Andrew Wylegala is the U.S. and Foreign Commercial Serivce’s Senior Commercial Officer in Hong Kong.
San Francisco’s economy is tourists, bankers, Craigslist and, of course, Twitter. Wrong spot to send a government export promoter looking for more Made in the USA material to help reach the President’s National Export goal of saving or creating some two million jobs by 2015.
I’ve opted to stop in the services city by the bay en route to the annual Asia Pacific Business Outlook Conference held at the University of Southern California’s business school, where this year 180 US firms will come for updates on Asian markets and export tips, and to hear from Secretary Gary Locke. The Commercial Service, part of the International Trade Administration, an operating unit in Mr. Locke’s Department, assigned me to Hong Kong to work on behalf of U.S. companies and economic interests about three years ago. I’ll be joined at the conference by a dozen of my colleagues similarly positioned in other Asian capitals to do the same export enhancing work. This year I’ve opted to stop in San Francisco to meet with current and future U.S. exporters, in addition to those meeting us in LA for the seminars and one-on-one counseling sessions.
I am standing in the middle of Nikolas Weinstein’s glass sculpture studio located improbably enough behind a Mission District laundromat. And I am trying to decide which is more shocking — the 30′ undulation of helix-shaped glass tubes of a work in progress, suspended above the furnace, forklift and flat-panel displays of this compact factory, or the discovery that precision manufacture on an industrial scale can still be carried out in San Francisco. Downtown San Francisco! We ARE talking export manufacture. The vast majority of Nick’s work is destined for grand residences and luxury hotels overseas, mostly in Asian cities such as Singapore and Shanghai. And we are talking BIG exports. I learn that — at over 250′ unfurled — the glass “fabric” of a work now soaring above the lobbies of a Shanghai luxury hotel (looking in the glossy photos like one of those Chinese acrobat’s ribbons) and comprised of some 35,000 hand-worked glass tubes, would not have fit in the 747 that brought me here from Hong Kong overnight. And we are talking innovation. To execute the unique forms of a Weinstein chandelier I now recall visiting at a Gehry-designed bank headquarters next to the re-constructed American Embassy in Berlin, Nick’s team even had to invent a special matrix bed for the in situ kiln.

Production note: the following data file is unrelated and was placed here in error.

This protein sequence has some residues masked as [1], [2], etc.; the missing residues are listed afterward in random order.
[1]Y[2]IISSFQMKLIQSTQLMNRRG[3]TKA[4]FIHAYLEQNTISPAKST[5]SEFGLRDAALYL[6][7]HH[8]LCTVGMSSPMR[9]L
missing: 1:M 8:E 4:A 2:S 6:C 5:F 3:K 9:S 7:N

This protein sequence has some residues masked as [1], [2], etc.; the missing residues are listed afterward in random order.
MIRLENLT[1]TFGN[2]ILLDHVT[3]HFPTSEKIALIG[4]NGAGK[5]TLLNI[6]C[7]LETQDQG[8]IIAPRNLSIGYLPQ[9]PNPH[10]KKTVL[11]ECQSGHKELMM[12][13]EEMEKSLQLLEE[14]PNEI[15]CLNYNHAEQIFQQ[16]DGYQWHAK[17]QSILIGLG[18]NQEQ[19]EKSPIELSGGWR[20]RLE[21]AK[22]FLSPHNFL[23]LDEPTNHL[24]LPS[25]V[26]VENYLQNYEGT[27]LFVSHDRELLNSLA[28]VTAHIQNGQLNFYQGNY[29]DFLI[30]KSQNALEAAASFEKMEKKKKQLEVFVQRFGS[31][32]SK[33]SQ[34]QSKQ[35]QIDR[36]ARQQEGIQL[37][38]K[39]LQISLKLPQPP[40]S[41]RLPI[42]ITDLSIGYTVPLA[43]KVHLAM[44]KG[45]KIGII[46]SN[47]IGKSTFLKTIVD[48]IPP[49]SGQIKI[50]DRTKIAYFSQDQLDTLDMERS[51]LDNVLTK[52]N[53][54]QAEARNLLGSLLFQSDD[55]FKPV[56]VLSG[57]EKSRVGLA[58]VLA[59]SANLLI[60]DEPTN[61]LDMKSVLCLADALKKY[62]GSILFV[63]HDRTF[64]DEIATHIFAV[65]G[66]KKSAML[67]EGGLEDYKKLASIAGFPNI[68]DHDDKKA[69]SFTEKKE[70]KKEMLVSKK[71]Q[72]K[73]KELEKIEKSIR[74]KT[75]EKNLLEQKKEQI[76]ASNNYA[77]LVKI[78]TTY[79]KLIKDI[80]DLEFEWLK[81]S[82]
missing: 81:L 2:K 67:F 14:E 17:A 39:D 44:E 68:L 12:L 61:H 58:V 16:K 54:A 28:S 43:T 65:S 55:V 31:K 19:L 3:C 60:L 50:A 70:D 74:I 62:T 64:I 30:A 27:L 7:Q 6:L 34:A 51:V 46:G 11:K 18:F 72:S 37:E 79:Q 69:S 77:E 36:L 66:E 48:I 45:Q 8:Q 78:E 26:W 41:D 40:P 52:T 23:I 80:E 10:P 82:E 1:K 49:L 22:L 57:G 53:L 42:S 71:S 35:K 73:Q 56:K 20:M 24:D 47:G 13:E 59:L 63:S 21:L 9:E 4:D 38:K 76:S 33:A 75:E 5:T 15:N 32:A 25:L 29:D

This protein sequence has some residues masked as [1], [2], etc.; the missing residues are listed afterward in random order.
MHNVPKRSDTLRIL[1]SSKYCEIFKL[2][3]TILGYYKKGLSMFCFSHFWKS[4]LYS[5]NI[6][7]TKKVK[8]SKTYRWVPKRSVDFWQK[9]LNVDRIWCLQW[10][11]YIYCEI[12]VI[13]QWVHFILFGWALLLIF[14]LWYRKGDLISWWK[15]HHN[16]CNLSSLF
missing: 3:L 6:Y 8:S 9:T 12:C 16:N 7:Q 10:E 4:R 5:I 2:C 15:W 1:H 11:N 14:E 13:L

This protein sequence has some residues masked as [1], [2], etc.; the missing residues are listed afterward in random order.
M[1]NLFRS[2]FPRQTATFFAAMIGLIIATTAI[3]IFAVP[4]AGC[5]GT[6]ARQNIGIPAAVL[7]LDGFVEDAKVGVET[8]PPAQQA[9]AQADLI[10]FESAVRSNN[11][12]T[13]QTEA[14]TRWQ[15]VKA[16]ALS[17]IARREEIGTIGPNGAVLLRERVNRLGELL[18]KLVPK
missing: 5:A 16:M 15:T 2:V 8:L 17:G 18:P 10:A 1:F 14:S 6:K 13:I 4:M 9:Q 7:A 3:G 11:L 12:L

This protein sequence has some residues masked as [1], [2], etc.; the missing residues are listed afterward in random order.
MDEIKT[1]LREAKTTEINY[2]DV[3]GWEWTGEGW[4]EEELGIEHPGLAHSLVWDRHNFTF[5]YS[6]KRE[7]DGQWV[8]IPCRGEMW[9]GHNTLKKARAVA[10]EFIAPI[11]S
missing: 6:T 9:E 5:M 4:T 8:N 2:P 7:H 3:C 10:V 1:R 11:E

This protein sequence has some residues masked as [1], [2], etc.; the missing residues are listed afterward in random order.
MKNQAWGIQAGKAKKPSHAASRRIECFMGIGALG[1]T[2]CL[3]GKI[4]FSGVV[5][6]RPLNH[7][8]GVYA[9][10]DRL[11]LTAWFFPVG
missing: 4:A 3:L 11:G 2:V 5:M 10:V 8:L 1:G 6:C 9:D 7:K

But Nick is explaining that it is not finding more projects in booming Asia, nor the glass- and mind-bending technical complexity of his shapes, nor even the delivery headaches of the fragile works that keep him up at night. It turns out that the chain of glass blowers, metal formers and ceramic suppliers needed to execute these fantasies in glass is nearly as long as some of his installations. And the nature of this work — one-off, site-specific projects whose execution requires endless iteration of tweak and turn — is such that relative proximity is a must.
So this preview stop of my Business Outlook Conference tour reveals a snapshot as complex and organic as a Weinstein: the offering of conceived- and fabricated-in-the U.S. product remains as rich as ever, but the challenge of keeping U.S. production chains short enough that they remain linked is a daunting one. I am thinking that U.S. export growth can be part of the solution to this challenge, by providing Nick’s manufacturer partners with sufficient scale and income to stay in business and in Nick’s “neighborhood.” Should this prove to be the case, we will not only reach that National Export goal but also prove to the world that, “yeah, we DO still make stuff in the U.S.” The best stuff.